Is Personal Debt Costing us our Mental Health?
Is our relationship with money bad for us? Recent figures suggest that the average household now owes about £13,000 – not including mortgages. Low interest rates mean that credit is relatively cheap and freely available and, as a result, borrowing has become the way many of us are able to afford the expensive things in life.
That’s where greater knowledge of finances is required – both in terms of people knowing what they’re letting themselves in for in the first place and also with an understanding what help they have available to get themselves out of trouble, with options such as debt management plans also known as DMP.
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Impact of debt
Much has been said about the potential economic impact of debt. Indeed, the Bank of England recently expressed its alarm over an apparent consumer spending binge. There’s a fear that if we overstretch ourselves then we’ll be in a bad position to withstand an economic storm if one were to arrive.
But the impact of debt is felt far beyond the figures on a spreadsheet. Carrying more and more debt brings as much of an emotional burden as it does a financial one, and that is taking its toll on a large number of people across the UK.
It’s said that you are as much as six times more likely to have a crisis with debt if you have a mental health issue, while half of the people seeking help for problems with debt have mental health issues. Sadly, both fuel each other to the extent that they are seen as a ‘marriage made in hell’.
Mental health issues can manifest themselves in a number of ways. Stress, anxiety attacks and even clinical depression can all stem from – or be exacerbated – by money worries and this can become part of life at home and in the workplace.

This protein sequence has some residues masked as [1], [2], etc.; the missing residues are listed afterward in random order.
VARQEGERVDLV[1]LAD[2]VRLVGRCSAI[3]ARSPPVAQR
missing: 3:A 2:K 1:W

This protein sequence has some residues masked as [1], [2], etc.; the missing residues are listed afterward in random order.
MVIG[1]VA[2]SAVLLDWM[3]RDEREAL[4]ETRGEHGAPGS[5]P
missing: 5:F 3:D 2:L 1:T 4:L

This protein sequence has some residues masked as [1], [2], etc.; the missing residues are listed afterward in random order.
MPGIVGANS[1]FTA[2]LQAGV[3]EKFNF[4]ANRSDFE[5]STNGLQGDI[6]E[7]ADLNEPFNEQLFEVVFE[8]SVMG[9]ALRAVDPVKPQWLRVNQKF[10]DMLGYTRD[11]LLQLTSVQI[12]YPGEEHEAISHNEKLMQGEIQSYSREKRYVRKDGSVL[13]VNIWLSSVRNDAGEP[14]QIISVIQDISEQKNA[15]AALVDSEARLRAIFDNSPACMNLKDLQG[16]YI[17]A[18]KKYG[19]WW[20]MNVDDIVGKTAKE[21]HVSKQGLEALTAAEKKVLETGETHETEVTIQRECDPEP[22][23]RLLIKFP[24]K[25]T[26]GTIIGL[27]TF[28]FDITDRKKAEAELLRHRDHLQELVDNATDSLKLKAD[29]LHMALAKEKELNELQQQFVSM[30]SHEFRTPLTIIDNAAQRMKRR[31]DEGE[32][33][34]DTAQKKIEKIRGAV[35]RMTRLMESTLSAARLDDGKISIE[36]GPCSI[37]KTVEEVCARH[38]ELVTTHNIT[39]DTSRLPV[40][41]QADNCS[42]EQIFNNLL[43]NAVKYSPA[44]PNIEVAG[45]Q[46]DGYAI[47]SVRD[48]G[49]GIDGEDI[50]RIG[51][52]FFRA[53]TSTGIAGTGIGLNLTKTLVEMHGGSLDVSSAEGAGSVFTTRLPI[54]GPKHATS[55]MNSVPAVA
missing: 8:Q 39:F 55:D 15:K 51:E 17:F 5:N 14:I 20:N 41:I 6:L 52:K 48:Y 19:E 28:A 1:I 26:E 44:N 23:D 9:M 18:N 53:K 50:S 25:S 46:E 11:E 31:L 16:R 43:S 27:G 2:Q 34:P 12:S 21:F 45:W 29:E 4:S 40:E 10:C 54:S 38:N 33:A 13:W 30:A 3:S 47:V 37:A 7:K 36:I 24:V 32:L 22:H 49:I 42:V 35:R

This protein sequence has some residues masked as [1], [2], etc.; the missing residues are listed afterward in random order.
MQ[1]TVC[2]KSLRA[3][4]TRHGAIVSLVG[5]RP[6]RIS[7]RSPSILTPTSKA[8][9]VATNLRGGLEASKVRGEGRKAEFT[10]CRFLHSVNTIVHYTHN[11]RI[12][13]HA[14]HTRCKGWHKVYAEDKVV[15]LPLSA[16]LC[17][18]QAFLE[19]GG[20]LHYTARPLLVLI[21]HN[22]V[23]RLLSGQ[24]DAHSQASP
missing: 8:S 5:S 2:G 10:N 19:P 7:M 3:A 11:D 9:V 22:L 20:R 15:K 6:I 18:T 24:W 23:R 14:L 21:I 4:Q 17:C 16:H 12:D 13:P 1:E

Analysis by The Money and Mental Health Policy Institute showed that about two-thirds of workers who have financial issues also display at least one sign of poor mental health that affects them at work. Just over a third say they have lost sleep, while just under a third feel they struggle to concentrate on the tasks they have to perform at work.
Problems with debt seem to start sooner than ever too. The increase in tuition fees and the rising cost of living have been blamed for the increase in stress levels felt by students and one in seven have been chased by debt collectors after missing rent payments. Three-quarters of the students who have a maintenance loan say they feel stressed about the debts they are wracking up, while 39 per cent say they cannot afford their weekly shop.
Clearly the issue isn’t so much personal debt – it’d be wrong to say that everyone with a loan or a credit card is suffering from mental health issues as a result – but more concerned with ‘problem’ debt. Once debt spirals out of control and reaches a level where people feel they can’t pay back what they owe, then it becomes a big issue. Some people react badly to this – either burying their head in the sand or panicking.
From our student days onwards, debt is now a common part of modern life. It’s important, however, to realise both the financial and emotional impact that this is having on the population. Mental health is a difficult issue that is finally now being discussed more widely in society. It’s important that, as the debate grows, people take into account the relationship between debt and mental health. Tackling money issues could prove key to helping an awful lot of people who suffer from mental health problems going forward.